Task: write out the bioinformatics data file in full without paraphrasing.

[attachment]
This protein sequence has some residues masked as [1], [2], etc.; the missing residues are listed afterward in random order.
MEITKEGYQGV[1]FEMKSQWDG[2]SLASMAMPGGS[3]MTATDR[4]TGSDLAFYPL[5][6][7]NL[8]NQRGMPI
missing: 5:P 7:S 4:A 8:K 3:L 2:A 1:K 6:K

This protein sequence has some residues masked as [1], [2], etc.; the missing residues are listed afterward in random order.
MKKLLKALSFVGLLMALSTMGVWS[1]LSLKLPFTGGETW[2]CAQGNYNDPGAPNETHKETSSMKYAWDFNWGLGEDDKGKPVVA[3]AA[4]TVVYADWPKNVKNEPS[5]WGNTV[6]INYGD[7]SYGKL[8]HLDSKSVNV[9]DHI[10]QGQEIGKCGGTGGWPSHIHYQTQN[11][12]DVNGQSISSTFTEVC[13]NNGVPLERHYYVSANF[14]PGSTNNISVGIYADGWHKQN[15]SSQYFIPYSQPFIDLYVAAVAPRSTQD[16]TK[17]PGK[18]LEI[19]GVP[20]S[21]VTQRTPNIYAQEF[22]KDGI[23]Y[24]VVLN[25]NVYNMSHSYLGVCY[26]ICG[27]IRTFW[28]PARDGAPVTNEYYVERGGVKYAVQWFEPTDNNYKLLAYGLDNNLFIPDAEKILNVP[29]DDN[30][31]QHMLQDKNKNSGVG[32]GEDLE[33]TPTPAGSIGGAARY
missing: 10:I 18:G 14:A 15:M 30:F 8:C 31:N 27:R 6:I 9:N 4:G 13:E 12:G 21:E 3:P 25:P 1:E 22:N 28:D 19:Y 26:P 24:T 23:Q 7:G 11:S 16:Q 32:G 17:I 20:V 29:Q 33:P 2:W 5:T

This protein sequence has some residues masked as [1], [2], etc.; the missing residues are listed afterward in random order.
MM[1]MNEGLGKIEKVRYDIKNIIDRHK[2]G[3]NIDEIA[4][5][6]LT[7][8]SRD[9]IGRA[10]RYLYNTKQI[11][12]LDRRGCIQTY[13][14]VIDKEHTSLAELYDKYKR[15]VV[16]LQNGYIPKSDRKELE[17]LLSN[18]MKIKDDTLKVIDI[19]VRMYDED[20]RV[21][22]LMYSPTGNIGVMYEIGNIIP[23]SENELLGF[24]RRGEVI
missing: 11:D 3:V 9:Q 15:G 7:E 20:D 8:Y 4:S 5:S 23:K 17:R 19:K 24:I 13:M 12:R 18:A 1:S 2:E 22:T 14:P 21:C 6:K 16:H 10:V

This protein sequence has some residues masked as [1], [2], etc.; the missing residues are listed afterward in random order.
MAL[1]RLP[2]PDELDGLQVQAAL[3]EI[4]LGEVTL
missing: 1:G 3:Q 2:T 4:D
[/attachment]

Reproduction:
This protein sequence has some residues masked as [1], [2], etc.; the missing residues are listed afterward in random order.
MEITKEGYQGV[1]FEMKSQWDG[2]SLASMAMPGGS[3]MTATDR[4]TGSDLAFYPL[5][6][7]NL[8]NQRGMPI
missing: 5:P 7:S 4:A 8:K 3:L 2:A 1:K 6:K

This protein sequence has some residues masked as [1], [2], etc.; the missing residues are listed afterward in random order.
MKKLLKALSFVGLLMALSTMGVWS[1]LSLKLPFTGGETW[2]CAQGNYNDPGAPNETHKETSSMKYAWDFNWGLGEDDKGKPVVA[3]AA[4]TVVYADWPKNVKNEPS[5]WGNTV[6]INYGD[7]SYGKL[8]HLDSKSVNV[9]DHI[10]QGQEIGKCGGTGGWPSHIHYQTQN[11][12]DVNGQSISSTFTEVC[13]NNGVPLERHYYVSANF[14]PGSTNNISVGIYADGWHKQN[15]SSQYFIPYSQPFIDLYVAAVAPRSTQD[16]TK[17]PGK[18]LEI[19]GVP[20]S[21]VTQRTPNIYAQEF[22]KDGI[23]Y[24]VVLN[25]NVYNMSHSYLGVCY[26]ICG[27]IRTFW[28]PARDGAPVTNEYYVERGGVKYAVQWFEPTDNNYKLLAYGLDNNLFIPDAEKILNVP[29]DDN[30][31]QHMLQDKNKNSGVG[32]GEDLE[33]TPTPAGSIGGAARY
missing: 10:I 18:G 14:A 15:M 30:F 8:C 31:N 27:R 6:I 9:N 4:G 13:E 12:G 21:E 3:P 25:P 1:E 22:N 28:D 19:Y 26:P 24:T 23:Q 7:G 11:S 16:Q 32:G 17:I 20:V 29:Q 33:P 2:W 5:T

This protein sequence has some residues masked as [1], [2], etc.; the missing residues are listed afterward in random order.
MM[1]MNEGLGKIEKVRYDIKNIIDRHK[2]G[3]NIDEIA[4][5][6]LT[7][8]SRD[9]IGRA[10]RYLYNTKQI[11][12]LDRRGCIQTY[13][14]VIDKEHTSLAELYDKYKR[15]VV[16]LQNGYIPKSDRKELE[17]LLSN[18]MKIKDDTLKVIDI[19]VRMYDED[20]RV[21][22]LMYSPTGNIGVMYEIGNIIP[23]SENELLGF[24]RRGEVI
missing: 11:D 3:V 9:Q 15:G 7:E 20:D 8:Y 4:S 5:S 23:K 17:R 19:K 24:I 13:M 12:R 18:A 1:S 2:E 22:T 14:P 21:C 6:K 16:H 10:V

This protein sequence has some residues masked as [1], [2], etc.; the missing residues are listed afterward in random order.
MAL[1]RLP[2]PDELDGLQVQAAL[3]EI[4]LGEVTL
missing: 1:G 3:Q 2:T 4:D